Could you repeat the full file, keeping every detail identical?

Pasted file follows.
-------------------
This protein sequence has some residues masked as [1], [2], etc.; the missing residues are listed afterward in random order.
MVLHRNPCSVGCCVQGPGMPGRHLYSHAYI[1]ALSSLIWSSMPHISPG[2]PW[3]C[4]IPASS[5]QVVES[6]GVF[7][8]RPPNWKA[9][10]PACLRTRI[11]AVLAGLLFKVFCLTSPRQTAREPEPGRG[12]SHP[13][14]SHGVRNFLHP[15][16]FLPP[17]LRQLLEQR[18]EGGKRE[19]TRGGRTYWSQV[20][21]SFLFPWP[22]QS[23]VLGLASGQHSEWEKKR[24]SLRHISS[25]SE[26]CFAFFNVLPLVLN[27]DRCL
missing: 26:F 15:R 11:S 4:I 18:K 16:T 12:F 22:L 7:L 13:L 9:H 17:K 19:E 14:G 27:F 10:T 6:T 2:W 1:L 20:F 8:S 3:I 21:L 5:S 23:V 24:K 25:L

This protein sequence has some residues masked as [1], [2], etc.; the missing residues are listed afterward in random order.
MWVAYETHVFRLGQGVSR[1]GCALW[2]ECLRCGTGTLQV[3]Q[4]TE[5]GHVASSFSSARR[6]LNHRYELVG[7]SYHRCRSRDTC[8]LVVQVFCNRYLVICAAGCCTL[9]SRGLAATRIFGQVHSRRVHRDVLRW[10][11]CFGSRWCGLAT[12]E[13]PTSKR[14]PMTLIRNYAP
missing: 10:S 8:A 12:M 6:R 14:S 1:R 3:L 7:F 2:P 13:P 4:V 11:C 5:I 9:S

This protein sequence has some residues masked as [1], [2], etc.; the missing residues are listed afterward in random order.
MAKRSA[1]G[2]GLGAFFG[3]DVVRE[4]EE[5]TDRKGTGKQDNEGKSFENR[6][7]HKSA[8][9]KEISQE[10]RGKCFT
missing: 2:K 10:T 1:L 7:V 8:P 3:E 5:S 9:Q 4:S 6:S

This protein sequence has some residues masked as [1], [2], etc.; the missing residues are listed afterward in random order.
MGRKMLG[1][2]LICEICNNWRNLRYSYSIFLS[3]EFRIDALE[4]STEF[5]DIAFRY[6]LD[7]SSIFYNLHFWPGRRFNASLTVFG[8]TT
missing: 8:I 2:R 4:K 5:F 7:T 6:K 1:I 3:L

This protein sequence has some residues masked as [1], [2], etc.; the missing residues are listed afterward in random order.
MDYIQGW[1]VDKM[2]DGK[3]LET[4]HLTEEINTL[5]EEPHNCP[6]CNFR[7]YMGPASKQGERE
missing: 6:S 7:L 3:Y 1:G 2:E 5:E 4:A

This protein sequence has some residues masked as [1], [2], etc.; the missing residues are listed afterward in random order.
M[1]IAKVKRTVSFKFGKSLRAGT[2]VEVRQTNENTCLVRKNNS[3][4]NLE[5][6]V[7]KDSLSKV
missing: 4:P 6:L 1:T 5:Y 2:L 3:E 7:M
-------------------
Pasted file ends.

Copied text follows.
This protein sequence has some residues masked as [1], [2], etc.; the missing residues are listed afterward in random order.
MVLHRNPCSVGCCVQGPGMPGRHLYSHAYI[1]ALSSLIWSSMPHISPG[2]PW[3]C[4]IPASS[5]QVVES[6]GVF[7][8]RPPNWKA[9][10]PACLRTRI[11]AVLAGLLFKVFCLTSPRQTAREPEPGRG[12]SHP[13][14]SHGVRNFLHP[15][16]FLPP[17]LRQLLEQR[18]EGGKRE[19]TRGGRTYWSQV[20][21]SFLFPWP[22]QS[23]VLGLASGQHSEWEKKR[24]SLRHISS[25]SE[26]CFAFFNVLPLVLN[27]DRCL
missing: 26:F 15:R 11:S 4:I 18:K 16:T 12:F 22:L 7:L 13:L 9:H 17:K 19:E 14:G 27:F 10:T 6:T 2:W 1:L 20:F 8:S 3:I 21:L 5:S 23:V 24:K 25:L

This protein sequence has some residues masked as [1], [2], etc.; the missing residues are listed afterward in random order.
MWVAYETHVFRLGQGVSR[1]GCALW[2]ECLRCGTGTLQV[3]Q[4]TE[5]GHVASSFSSARR[6]LNHRYELVG[7]SYHRCRSRDTC[8]LVVQVFCNRYLVICAAGCCTL[9]SRGLAATRIFGQVHSRRVHRDVLRW[10][11]CFGSRWCGLAT[12]E[13]PTSKR[14]PMTLIRNYAP
missing: 10:S 8:A 12:M 6:R 14:S 1:R 3:L 7:F 2:P 13:P 4:V 11:C 5:I 9:S

This protein sequence has some residues masked as [1], [2], etc.; the missing residues are listed afterward in random order.
MAKRSA[1]G[2]GLGAFFG[3]DVVRE[4]EE[5]TDRKGTGKQDNEGKSFENR[6][7]HKSA[8][9]KEISQE[10]RGKCFT
missing: 2:K 10:T 1:L 7:V 8:P 3:E 5:S 9:Q 4:S 6:S

This protein sequence has some residues masked as [1], [2], etc.; the missing residues are listed afterward in random order.
MGRKMLG[1][2]LICEICNNWRNLRYSYSIFLS[3]EFRIDALE[4]STEF[5]DIAFRY[6]LD[7]SSIFYNLHFWPGRRFNASLTVFG[8]TT
missing: 8:I 2:R 4:K 5:F 7:T 6:K 1:I 3:L

This protein sequence has some residues masked as [1], [2], etc.; the missing residues are listed afterward in random order.
MDYIQGW[1]VDKM[2]DGK[3]LET[4]HLTEEINTL[5]EEPHNCP[6]CNFR[7]YMGPASKQGERE
missing: 6:S 7:L 3:Y 1:G 2:E 5:E 4:A

This protein sequence has some residues masked as [1], [2], etc.; the missing residues are listed afterward in random order.
M[1]IAKVKRTVSFKFGKSLRAGT[2]VEVRQTNENTCLVRKNNS[3][4]NLE[5][6]V[7]KDSLSKV
missing: 4:P 6:L 1:T 5:Y 2:L 3:E 7:M